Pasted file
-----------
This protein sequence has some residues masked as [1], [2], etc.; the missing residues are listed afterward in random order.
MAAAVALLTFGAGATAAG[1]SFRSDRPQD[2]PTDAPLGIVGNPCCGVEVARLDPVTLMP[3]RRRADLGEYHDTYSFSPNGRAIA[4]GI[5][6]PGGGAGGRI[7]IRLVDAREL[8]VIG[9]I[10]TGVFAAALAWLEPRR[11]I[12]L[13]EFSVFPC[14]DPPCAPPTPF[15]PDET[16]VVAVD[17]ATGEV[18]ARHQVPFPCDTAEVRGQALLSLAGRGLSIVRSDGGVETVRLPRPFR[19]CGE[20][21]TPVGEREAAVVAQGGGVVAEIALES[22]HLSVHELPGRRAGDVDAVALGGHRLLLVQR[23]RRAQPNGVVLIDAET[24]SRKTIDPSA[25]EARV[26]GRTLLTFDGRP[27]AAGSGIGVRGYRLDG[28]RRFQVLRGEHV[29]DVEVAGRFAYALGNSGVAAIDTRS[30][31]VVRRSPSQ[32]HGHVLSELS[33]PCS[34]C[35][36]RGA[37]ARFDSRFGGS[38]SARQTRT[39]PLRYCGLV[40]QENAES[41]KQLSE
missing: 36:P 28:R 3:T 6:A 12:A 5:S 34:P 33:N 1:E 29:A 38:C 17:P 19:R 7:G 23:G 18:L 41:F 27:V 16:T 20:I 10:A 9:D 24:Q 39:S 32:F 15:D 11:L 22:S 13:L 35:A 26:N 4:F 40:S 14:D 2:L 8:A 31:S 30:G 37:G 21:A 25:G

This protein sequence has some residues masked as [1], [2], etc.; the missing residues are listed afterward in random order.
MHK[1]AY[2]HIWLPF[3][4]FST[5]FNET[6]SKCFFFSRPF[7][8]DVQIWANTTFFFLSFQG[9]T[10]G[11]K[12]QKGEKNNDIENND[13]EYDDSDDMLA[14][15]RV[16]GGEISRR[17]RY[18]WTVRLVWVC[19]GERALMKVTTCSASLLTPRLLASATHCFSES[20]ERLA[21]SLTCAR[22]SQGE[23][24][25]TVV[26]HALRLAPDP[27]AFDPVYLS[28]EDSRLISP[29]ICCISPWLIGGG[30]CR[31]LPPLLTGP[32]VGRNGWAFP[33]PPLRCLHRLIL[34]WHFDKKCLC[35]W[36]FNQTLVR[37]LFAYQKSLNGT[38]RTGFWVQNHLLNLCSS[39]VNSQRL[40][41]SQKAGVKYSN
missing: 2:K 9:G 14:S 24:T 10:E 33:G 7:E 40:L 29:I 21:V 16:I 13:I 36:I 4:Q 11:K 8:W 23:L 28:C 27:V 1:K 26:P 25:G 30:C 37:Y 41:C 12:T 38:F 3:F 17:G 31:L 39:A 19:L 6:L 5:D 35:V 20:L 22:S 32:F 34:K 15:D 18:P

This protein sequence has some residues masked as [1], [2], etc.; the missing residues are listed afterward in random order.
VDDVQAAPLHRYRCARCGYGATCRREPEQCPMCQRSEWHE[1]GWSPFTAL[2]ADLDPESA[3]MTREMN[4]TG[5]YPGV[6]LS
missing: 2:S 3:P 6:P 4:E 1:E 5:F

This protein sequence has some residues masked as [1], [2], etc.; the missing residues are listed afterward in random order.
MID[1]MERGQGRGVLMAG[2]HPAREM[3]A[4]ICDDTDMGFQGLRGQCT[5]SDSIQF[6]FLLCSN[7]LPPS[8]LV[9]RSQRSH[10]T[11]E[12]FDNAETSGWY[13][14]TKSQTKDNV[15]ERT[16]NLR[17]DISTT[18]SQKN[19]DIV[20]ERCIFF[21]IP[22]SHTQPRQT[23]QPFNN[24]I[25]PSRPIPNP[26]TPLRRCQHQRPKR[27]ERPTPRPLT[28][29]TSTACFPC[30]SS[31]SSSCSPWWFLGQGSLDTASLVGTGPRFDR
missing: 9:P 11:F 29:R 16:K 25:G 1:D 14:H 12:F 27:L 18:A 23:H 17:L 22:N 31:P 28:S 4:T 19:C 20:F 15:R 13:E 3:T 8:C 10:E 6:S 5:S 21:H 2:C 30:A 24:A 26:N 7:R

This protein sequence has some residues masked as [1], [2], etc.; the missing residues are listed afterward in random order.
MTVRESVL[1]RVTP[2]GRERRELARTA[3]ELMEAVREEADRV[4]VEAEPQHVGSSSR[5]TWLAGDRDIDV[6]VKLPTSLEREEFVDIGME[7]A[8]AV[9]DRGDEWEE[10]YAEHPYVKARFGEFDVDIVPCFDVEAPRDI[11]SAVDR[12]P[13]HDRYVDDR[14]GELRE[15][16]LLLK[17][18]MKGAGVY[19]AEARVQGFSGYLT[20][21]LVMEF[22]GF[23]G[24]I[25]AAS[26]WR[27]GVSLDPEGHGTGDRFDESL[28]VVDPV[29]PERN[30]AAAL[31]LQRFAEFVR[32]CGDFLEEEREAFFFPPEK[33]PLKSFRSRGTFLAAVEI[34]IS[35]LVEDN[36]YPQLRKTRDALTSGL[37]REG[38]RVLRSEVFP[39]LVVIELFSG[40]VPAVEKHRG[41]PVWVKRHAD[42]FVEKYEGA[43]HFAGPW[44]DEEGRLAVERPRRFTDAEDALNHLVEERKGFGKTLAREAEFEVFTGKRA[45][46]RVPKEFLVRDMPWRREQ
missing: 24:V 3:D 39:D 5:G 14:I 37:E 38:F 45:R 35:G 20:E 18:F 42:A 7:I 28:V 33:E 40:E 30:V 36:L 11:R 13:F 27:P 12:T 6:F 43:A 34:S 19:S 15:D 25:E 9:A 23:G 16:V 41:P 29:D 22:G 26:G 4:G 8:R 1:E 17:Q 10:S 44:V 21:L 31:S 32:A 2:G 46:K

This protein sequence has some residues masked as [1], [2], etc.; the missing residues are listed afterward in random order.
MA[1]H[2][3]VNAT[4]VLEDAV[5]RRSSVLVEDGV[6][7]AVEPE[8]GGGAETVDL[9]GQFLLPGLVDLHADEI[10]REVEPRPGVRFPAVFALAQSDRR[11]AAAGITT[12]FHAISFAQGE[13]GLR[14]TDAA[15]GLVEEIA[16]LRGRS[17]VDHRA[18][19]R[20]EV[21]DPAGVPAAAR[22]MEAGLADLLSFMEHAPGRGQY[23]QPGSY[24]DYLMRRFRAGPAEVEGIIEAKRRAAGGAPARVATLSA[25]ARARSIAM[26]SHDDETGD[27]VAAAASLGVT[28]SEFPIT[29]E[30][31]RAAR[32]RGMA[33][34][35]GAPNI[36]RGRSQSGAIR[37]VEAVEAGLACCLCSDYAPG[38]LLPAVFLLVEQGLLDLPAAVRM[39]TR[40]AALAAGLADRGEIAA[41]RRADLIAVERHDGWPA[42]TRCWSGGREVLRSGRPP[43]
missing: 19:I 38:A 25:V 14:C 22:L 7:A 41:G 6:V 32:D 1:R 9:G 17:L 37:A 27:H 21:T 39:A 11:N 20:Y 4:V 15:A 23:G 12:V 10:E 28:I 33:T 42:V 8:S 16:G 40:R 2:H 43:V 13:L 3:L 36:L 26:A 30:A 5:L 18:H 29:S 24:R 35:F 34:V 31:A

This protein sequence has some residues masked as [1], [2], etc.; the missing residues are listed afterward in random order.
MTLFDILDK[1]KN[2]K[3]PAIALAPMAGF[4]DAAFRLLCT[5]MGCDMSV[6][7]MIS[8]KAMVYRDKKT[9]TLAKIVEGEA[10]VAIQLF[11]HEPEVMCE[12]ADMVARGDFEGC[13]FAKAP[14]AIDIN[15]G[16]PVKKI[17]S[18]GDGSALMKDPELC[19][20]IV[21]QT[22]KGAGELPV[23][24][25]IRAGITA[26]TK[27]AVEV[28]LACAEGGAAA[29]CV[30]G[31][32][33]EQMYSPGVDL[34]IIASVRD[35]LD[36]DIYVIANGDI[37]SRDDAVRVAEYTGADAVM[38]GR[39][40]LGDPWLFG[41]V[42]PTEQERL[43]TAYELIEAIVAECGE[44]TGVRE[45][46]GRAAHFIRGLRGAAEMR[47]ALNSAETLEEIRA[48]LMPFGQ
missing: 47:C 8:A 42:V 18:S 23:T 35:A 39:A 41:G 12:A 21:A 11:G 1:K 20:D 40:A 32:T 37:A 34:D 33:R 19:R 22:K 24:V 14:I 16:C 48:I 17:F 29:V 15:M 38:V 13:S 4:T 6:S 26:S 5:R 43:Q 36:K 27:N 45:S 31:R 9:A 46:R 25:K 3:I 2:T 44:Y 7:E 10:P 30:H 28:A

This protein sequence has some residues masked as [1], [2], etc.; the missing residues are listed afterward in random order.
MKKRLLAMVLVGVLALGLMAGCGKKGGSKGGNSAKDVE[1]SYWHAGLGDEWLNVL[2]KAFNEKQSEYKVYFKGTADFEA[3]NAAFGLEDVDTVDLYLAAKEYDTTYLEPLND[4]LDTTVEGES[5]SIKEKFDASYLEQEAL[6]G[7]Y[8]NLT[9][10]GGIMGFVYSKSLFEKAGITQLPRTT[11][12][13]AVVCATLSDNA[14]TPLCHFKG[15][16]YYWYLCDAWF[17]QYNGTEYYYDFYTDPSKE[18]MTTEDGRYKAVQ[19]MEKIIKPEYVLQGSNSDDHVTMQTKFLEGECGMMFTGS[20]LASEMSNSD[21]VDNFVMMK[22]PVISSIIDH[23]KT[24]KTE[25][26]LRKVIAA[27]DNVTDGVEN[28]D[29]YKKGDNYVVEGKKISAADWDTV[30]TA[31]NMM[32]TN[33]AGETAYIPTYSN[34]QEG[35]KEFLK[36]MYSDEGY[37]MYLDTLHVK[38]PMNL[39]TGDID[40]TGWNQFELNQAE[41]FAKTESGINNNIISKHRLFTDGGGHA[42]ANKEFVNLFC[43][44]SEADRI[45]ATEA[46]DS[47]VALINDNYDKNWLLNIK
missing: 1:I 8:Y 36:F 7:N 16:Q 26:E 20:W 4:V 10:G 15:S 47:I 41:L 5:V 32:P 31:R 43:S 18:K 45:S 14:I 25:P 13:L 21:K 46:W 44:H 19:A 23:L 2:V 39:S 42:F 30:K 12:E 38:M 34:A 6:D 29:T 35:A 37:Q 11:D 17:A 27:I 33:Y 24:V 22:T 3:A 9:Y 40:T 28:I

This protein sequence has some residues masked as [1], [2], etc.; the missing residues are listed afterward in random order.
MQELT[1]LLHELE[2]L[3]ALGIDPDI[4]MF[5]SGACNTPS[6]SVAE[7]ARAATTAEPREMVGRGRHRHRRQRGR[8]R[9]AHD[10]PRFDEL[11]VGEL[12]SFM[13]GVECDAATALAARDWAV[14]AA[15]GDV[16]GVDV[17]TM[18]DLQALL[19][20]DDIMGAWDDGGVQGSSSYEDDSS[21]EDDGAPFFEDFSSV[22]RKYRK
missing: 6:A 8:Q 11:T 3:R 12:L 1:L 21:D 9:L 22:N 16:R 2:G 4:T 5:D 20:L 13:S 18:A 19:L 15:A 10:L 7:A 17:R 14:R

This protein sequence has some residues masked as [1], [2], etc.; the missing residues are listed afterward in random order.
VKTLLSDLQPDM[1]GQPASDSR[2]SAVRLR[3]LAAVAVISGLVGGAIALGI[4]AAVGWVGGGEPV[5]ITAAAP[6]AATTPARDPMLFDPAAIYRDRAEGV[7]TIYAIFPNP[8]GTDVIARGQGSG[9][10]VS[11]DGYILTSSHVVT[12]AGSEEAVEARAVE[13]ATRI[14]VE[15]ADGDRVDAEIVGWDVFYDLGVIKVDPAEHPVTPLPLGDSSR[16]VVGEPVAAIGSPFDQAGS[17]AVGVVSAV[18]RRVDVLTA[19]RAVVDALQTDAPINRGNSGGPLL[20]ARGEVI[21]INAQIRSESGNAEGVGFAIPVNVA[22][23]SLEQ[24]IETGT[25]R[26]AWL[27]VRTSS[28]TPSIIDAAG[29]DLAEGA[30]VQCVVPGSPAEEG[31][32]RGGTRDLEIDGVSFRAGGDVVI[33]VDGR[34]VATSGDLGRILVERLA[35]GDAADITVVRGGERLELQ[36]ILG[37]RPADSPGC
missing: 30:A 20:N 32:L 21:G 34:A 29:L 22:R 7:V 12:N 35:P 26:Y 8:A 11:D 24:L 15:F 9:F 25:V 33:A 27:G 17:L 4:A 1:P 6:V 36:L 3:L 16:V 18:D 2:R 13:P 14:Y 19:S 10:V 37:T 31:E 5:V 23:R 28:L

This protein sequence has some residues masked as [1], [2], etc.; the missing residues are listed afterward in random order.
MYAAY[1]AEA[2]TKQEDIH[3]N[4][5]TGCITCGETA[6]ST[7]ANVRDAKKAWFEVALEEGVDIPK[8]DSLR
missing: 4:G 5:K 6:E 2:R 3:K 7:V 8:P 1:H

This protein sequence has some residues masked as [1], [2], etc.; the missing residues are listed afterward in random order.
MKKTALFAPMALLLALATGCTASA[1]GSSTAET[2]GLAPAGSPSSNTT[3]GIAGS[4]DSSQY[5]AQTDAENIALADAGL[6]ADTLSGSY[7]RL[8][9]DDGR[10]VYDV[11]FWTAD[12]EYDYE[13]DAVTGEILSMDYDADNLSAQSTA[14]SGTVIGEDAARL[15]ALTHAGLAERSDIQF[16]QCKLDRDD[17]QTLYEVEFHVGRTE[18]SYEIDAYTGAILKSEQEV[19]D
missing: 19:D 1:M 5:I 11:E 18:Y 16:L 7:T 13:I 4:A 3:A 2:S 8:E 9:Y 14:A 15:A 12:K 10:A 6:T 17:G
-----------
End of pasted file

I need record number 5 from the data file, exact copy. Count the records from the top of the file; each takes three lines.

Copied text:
This protein sequence has some residues masked as [1], [2], etc.; the missing residues are listed afterward in random order.
MTVRESVL[1]RVTP[2]GRERRELARTA[3]ELMEAVREEADRV[4]VEAEPQHVGSSSR[5]TWLAGDRDIDV[6]VKLPTSLEREEFVDIGME[7]A[8]AV[9]DRGDEWEE[10]YAEHPYVKARFGEFDVDIVPCFDVEAPRDI[11]SAVDR[12]P[13]HDRYVDDR[14]GELRE[15][16]LLLK[17][18]MKGAGVY[19]AEARVQGFSGYLT[20][21]LVMEF[22]GF[23]G[24]I[25]AAS[26]WR[27]GVSLDPEGHGTGDRFDESL[28]VVDPV[29]PERN[30]AAAL[31]LQRFAEFVR[32]CGDFLEEEREAFFFPPEK[33]PLKSFRSRGTFLAAVEI[34]IS[35]LVEDN[36]YPQLRKTRDALTSGL[37]REG[38]RVLRSEVFP[39]LVVIELFSG[40]VPAVEKHRG[41]PVWVKRHAD[42]FVEKYEGA[43]HFAGPW[44]DEEGRLAVERPRRFTDAEDALNHLVEERKGFGKTLAREAEFEVFTGKRA[45][46]RVPKEFLVRDMPWRREQ
missing: 24:V 3:D 39:D 5:G 14:I 37:E 38:F 45:R 35:G 20:E 18:F 42:A 7:I 28:V 33:E 40:E 30:V 36:L 11:R 13:F 27:P 12:T 6:F 43:A 34:S 19:S 15:D 25:E 9:A 23:G 16:V 41:P 29:D 22:G 26:G 4:G 8:R 1:E 17:Q 10:S 44:V 21:L 31:S 32:A 2:G 46:K